Whew! It’s done!
For many of us, the season leading up to Easter Sunday is the busiest time of the year. And it’s also the one in which our faith is the most front-and-center. First there’s that odd moment when worship intersects with the middle of the work week, and many of us openly wear a symbol of our faith: Ash Wednesday. I know a lot of people who wear crosses, but a fair number of them don’t claim to be Christian; they wear the cross as jewelry. But wearing ashes makes a proclamation of faith for the world to see, in a world in which faith is not always celebrated.
Then there’s Lent. A season of preparation, in which we recognize that we’re not perfect. We recognize that we have to act, to be, different to honor God. Many of us give something up for Lent; many of us prefer to take something on for Lent: a new devotion, a ministry, work in a food pantry. Lent gives us an opportunity to examine our faith, and the ways we fall short, and to actively work to deepen that faith through tangible expressions of devotion to God by connecting to the world in a new way.
Then, suddenly, it’s Holy Week. In our churches, Jesus rides triumphantly into Jerusalem while the children (of all ages!) wave their palm fronds and cry out “Hosanna!” But even as we celebrate Palm Sunday, the joy of that service is diminished as the pastor reminds us that we’re coming together again during the week to commemorate that last meal that Jesus shared with his Disciples, and then to remember the day he was nailed to the cross.
On Thursday we wash each other’s hands and feet, we share a meal, and we remember that Jesus went out to the garden to pray. On Friday our sanctuaries are stripped bare, and we hear the words Jesus spoke from the cross. We remember that he died, and we look to Sunday, when we’ll hear a more hope-filled story.
And then Easter Sunday finally comes! Christ is risen! We shout “alleluia!” and sing songs remembering that God has power even over the grave, and that as Christ rose, so we too will rise! We sing and shout and clap and celebrate!
Then the service ends. Families gather for dinner. (Pastors go home and pass out for about three days.)
And it’s… over?
Yet when we get back to church the next Sunday the bulletins say “Second Sunday of Easter” and the altar is still draped in white. But the energy is… different. Less, somehow. Like the last half hour of a birthday party after the candles have been blown out (and the cake eaten), the presents have been opened, and the celebration is over… but no one has gone home yet.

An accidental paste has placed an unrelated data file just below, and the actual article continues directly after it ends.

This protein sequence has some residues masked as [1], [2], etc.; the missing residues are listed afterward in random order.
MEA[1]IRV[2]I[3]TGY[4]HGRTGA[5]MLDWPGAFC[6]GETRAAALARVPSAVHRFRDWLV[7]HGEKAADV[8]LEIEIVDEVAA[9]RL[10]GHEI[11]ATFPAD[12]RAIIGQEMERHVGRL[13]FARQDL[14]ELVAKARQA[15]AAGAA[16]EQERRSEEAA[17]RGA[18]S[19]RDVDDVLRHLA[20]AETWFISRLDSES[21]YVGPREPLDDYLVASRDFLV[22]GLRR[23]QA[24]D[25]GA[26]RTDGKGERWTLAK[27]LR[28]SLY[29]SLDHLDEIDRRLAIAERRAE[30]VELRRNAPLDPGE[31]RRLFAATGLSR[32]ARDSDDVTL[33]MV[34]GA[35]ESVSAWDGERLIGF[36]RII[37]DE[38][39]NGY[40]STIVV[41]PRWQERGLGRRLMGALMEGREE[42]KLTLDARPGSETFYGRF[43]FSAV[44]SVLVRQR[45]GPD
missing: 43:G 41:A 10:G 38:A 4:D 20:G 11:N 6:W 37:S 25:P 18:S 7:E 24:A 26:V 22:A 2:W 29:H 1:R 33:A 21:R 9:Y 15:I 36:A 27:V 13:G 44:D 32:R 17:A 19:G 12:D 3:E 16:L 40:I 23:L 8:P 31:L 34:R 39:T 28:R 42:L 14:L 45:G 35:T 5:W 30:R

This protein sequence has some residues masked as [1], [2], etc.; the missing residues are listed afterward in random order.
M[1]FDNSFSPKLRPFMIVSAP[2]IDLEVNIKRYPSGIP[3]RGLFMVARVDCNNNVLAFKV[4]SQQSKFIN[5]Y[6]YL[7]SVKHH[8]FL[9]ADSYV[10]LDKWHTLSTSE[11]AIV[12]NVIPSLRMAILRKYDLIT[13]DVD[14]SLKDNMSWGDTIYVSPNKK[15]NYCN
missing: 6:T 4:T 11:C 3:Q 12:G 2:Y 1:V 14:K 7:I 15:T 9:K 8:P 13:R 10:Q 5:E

Stephen King wrote a short story called The Raft. A group of kids go out to a lake in October because there is still a raft on the water, and they want to have one last swim before the winter comes. One of the characters in the story says that the raft is like “a little bit of summer that somebody forgot to clean up and put away in the closet until next year.”1 That can be what it can feel like, these weeks after Easter, as the Easter season fades into the summer and we put it away until next year.
Is that all there is? Five weeks of preparation, one week’s rollercoaster ride from joy to celebration to sadness to horror and grief and, finally, to resurrection?
Is that all?
Only if we let it be. Easter is so much more.
People often ask why we say Lent is forty days, when there are forty-six days between Lent and Easter. The answer is this: Sundays don’t count. In the season of reflection and preparation, when we focus on how we are distancing ourselves from God by our actions, and how we need to change our lives to be more faithful, Sundays don’t count.
Because every Sunday is a celebration. Every Sunday is a time for joy.
Every Sunday is an Easter.
Not just during Lent, but all year round. Every Sunday is an opportunity for us to remember that Jesus rose for us in final proof of God’s power over everything. Over pain and sadness. Over isolation and humiliation. Over the things in this world that would drive us away from God. Over sin. Even over death.
Every Sunday is an Easter, and every Sunday we get to feel the same joy we have on Resurrection Sunday.
So hold on to Easter all year long. And rejoice! Celebrate! Sing alleluia to the Lord!
Christ is risen!
References [ + ]
|1.||↑||King, Stephen. Skeleton Crew (p. 362). Scribner. Kindle Edition.|